Munipals Puts Fay Graphic on TrackNew York Subway Trains Spark Interest From Other Cities
“My son was a big fan of the wooden trains, and he was also a big fan of subways, like a lot of children in the city,” Stephen told TDmonthly Magazine. “I actually had fooled around with making my own set for him. … But it was really about a year or two years after that that he brought it up again at dinner and said, ‘Dad, when are you going to make those wooden subway trains?’”
SUBWAY TRAINS SNAG LICENSE
Stephen put together some drawings and presented his idea to the New York Metropolitan Transportation Authority’s Transit Museum Shop. Not only did they like the idea, but the Munipals line also ended up with an exclusive license with MTA.
Most of Stephen’s family and friends advised against the endeavor. But, he figured it was natural for them to think, “‘If it’s so obvious, then why has no one done this?’ But we were looking at this not so much as a business, but more, ‘Let’s do this and see if it generates revenue.’”
The best advice he got was from a friend who said the trains were “a winner” and that Stephen should “lay the money down and be prepared for success.” That same friend also advised him to get the MTA license and a lawyer.
Stephen approached the product as a “consumer designer,” with the goal of a quality wooden train retailing for $9.95 that can be used on standard wooden tracks, like the ones in the Thomas and Brio lines.
“What you hear from parents is that in the wooden train market everything is so expensive,” he told TDmonthly. “We wanted a product that adults could buy multiples of and give as a gift.”
DESIGN HEADS TO CHINA
Stephen initially sought a U.S. manufacturer but settled on one in Shenzhen, China.
“Either the price was wrong or the prototypes the people proposed were not what we had designed or had approved from the MTA,” Stephen said.
He had initially wanted the trains to be inspected to ASTM standards before they left China, but a glitch in communication didn’t have them inspected until they arrived in the United States.
“Now we have our stuff tested in China by a third party — SGS,” Stephen told TDmonthly. “It’s a voluntary standard, but why not? And then the whole lead paint thing came down, and it turned out to be the right thing to do.”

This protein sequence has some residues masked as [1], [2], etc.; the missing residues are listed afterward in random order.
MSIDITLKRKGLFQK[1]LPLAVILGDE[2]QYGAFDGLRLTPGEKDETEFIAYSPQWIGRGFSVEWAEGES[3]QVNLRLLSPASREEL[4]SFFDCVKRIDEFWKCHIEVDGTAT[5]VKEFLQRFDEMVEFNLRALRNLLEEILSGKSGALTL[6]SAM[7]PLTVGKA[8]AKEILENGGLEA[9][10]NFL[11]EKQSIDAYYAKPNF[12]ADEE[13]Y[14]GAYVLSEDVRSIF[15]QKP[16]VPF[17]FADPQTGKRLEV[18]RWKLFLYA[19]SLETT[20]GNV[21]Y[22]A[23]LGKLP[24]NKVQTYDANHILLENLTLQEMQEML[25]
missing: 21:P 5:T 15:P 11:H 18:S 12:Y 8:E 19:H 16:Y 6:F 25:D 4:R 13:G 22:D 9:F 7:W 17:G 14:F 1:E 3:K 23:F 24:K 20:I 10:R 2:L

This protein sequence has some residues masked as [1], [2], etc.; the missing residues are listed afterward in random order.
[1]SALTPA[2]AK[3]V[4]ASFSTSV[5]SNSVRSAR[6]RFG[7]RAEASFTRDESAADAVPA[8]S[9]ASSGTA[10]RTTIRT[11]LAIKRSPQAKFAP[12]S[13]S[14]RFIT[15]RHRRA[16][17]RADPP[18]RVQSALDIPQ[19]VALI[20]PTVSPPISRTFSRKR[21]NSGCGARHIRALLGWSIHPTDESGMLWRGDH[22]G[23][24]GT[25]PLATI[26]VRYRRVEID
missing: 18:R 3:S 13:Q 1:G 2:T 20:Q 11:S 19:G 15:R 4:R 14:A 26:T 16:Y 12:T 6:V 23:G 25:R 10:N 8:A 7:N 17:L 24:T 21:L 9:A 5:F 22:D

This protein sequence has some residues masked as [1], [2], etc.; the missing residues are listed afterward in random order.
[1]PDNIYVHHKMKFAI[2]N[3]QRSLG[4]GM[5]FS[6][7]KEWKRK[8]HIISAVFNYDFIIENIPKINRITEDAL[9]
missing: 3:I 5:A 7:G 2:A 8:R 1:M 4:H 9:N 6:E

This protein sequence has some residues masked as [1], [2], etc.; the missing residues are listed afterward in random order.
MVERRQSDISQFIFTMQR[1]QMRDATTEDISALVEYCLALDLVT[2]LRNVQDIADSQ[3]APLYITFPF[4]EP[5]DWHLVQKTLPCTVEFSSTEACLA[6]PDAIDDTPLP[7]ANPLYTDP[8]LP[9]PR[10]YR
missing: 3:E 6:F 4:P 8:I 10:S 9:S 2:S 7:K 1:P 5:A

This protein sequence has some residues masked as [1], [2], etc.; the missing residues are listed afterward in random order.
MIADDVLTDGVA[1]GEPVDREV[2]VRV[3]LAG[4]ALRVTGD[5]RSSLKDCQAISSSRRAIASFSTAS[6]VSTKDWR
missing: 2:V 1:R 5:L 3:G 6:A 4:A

SOLID RIGHTS AND STARTER SALES
A bonus of the Munipals status with MTA is that Fay Graphic doesn’t have to worry about intellectual property theft. “All the rights to all of the graphics belong to MTA, so their legal department handles all of that,” Stephen said.
Munipals also get free advertising in the subway, and are sold at the Transit Museum store and through its website. Fay Graphic has begun selling its trains online through Yahoo! Inc., too.
But, Stephen said, one of the best things about this venture is the responses he gets.
“We get these great emails from kids,” he said, “suggesting changes we should make, asking when the new trains will be available. … We get a lot of that love-letter stuff. It’s new to us, coming out of publishing.”
The prospects look good for Fay Graphic’s wooden train undertaking. Now there’s interest in versions of Munipals from other subway systems, including attention from Los Angeles and a deal in the works with Chicago.
See some Munipals subway trains below:
Writer's Bio: Sheri Jobe has been a journalist for more than 15 years. As a freelancer, she splits her time mostly between the Midwest and New England. She has been published in business journals and regional newspapers. She also writes fiction. Read more articles by this author